McCord wins commission seat; Rose, Dobney win school seats


Currituck at-large commissioner candidate winner Kevin McCord (right) chats with Arnold Argandona, a past candidate for commissioner, outside the polling station at Moyock Elementary School, Tuesday.


From staff reports

Tuesday, November 6, 2018

CURRITUCK — A former county commissioner will be rejoining the Currituck Board of Commissioners, and two incumbent school board members will get new four-year terms following Tuesday’s election in Currituck.

According to unofficial results, Republican Kevin McCord defeated his Democratic opponent, Joseph Payne, in the only contested commissioner race on the Currituck ballot. McCord won in convincing fashion, collecting 6,996 votes or 72 percent to Payne’s 2,710 votes or 27.9 percent. McCord swept all 11 Currituck precincts and also won the early vote, collecting 2,006 votes to Payne’s 1,009.

In the only other contested race on the county ballot, incumbent Currituck Board of Education members Bill Dobney and Janet Rose were re-elected and elected, respectively.

Dobney was re-elected to a third term as an at-large school board member, defeating challenger Megan Bottelli. He collected 4,093 votes or 50.3 percent to Bottelli’s 3,970 votes or 48.78 percent. Dobney won in six of Currituck’s 11 precincts, losing only in Gibbs Woods, Moyock, Powells Point and Whalehead, and tying Bottelli in Carova Beach. Dobney also won the early vote.

Rose, who was appointed to the school board’s Crawford Township seat in 2016, defeated her challenger, Josh Bass. She collected 5,130 votes or 60.53 percent to Bass’ 3,317 votes or 39 percent. Rose won in every Currituck precinct. She also won the early vote.

Incumbent Sheriff Matt Beickert, who won the GOP primary, was elected to a four-year term after running unopposed in the general election. Also re-elected on Tuesday were incumbent District 3 Commissioner Mike Payment, Clerk of Superior Court Ray Matusko, and Board of Education member Karen Etheridge, all of whom ran unopposed.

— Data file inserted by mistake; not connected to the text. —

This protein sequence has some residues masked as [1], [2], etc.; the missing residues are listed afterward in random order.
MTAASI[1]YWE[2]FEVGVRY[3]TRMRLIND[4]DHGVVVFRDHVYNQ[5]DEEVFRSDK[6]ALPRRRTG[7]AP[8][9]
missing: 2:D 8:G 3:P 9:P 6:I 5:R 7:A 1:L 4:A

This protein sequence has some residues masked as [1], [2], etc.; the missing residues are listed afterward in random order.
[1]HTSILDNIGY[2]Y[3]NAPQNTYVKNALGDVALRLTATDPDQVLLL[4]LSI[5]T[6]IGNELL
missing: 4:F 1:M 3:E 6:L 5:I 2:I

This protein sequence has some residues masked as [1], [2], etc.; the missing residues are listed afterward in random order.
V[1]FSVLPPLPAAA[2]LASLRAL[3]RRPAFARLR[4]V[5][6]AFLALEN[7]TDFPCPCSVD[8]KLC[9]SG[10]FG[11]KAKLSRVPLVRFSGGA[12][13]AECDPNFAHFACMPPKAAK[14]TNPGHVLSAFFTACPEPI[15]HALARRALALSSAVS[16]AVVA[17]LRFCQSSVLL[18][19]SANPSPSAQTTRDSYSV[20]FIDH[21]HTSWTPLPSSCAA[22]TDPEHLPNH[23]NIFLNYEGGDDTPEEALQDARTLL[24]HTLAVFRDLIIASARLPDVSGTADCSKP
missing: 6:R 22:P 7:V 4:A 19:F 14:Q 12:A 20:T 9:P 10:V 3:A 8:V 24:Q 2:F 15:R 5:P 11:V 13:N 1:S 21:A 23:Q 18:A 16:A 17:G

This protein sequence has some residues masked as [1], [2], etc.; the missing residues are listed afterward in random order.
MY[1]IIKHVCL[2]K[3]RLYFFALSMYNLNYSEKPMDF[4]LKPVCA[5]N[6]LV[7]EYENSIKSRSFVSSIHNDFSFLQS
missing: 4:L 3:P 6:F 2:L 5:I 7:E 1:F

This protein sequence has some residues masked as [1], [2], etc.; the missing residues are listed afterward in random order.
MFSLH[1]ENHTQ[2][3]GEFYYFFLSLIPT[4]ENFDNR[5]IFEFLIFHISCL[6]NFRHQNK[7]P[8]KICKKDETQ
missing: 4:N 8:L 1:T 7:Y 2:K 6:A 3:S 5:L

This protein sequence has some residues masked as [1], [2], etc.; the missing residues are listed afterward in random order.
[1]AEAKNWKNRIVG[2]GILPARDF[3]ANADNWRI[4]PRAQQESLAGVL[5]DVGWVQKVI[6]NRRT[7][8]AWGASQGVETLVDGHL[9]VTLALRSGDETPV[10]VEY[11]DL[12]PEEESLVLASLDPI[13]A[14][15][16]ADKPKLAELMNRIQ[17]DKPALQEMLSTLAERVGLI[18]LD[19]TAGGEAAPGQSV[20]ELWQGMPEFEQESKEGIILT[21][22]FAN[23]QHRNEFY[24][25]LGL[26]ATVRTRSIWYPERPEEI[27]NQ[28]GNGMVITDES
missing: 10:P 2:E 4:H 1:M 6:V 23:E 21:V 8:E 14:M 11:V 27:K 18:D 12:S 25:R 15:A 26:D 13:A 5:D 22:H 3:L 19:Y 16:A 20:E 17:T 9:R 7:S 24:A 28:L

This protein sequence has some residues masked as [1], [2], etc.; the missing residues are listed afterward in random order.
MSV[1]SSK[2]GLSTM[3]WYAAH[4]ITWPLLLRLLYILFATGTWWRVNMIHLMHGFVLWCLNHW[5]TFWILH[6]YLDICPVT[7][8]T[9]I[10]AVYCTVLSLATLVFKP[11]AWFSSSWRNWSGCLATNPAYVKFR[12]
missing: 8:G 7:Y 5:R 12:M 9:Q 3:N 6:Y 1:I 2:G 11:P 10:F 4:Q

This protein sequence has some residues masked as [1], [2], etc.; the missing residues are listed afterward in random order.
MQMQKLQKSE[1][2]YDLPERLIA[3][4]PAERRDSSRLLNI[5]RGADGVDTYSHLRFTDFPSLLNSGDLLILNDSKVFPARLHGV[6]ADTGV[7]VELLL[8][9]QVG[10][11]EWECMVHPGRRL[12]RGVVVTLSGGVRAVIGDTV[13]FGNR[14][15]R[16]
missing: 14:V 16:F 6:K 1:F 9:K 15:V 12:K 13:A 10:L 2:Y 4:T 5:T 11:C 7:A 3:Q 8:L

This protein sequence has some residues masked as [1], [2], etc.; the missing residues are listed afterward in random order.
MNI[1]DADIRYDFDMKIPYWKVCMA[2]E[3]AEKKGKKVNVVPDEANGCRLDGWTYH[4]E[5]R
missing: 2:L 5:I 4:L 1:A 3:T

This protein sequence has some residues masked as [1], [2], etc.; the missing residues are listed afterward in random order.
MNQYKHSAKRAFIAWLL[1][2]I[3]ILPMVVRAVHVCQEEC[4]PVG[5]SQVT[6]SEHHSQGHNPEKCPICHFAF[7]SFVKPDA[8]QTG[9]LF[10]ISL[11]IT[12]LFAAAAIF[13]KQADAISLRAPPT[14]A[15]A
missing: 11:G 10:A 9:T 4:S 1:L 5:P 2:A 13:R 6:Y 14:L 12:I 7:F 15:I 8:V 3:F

Also winning election on Tuesday was Owen Etheridge, a former commissioner who ran unopposed for the District 5 seat on the Board of Commissioners. 

Turnout for Tuesday’s election was 49.29 percent.  

McCord’s victory ensures Republicans will continue to hold all seven seats on Currituck’s Board of Commissioners. First elected to the commission board in 2012, McCord resigned two years later to take a job as a Currituck magistrate. Under state law, he was not allowed to serve as both a commissioner and magistrate at the same time. McCord stepped down as a magistrate in 2015, however, and returned to the Currituck Sheriff’s Office where he worked prior to taking the job as a magistrate.   

Voters interviewed outside Currituck polling sites on Tuesday said they cast ballots for McCord because they either knew him personally or liked what they had read or heard about him. 

At Moyock Elementary School, Elizabeth Prentice said she had researched the Currituck candidates on the internet before voting. She said she voted for McCord because of his resume.

At J.P. Knapp Early College, Court Caldwell said he voted for McCord because he believes the former magistrate seems genuine.

"He does want to help people out," Caldwell said.

He said he’s met McCord several times and the candidate lives in the same neighborhood as Caldwell's parents. 

Another voter said she supported McCord because he’s a “good, down to earth guy” and a former neighbor of hers. Still another voter said he cast his ballot for McCord because he knows him in his various roles as former commissioner, businessman and sheriff’s deputy.

Prentice said she voted for Rose in the school board race because the candidate is a friend and because Rose is community oriented. She also voted for Bottelli instead of Dobney, she said, “Because it's time for a woman to get in there."

Another voter said she also cast her ballot for both women in the school board races because she wanted to see more diversity on the board.

Another voter, who said she has three children in the Currituck County Schools, said she voted to keep Rose on the school board.

"Why not?" she replied when asked about voting for Rose. "I think she's doing a pretty good job." 

Caldwell, however, said he voted for Bass after seeing the candidate’s postings on Facebook. He said he believes Bass would find ways to help the Currituck schools spend funds more efficiently.

"I mean, if you look at businesses, businesses do it every day," he said. "You don't have the option just to spend, spend, spend anymore, especially in government."

Another voter supported Bass because he said he heard many positives about him from neighbors.

"They seem to tend to follow him," he said.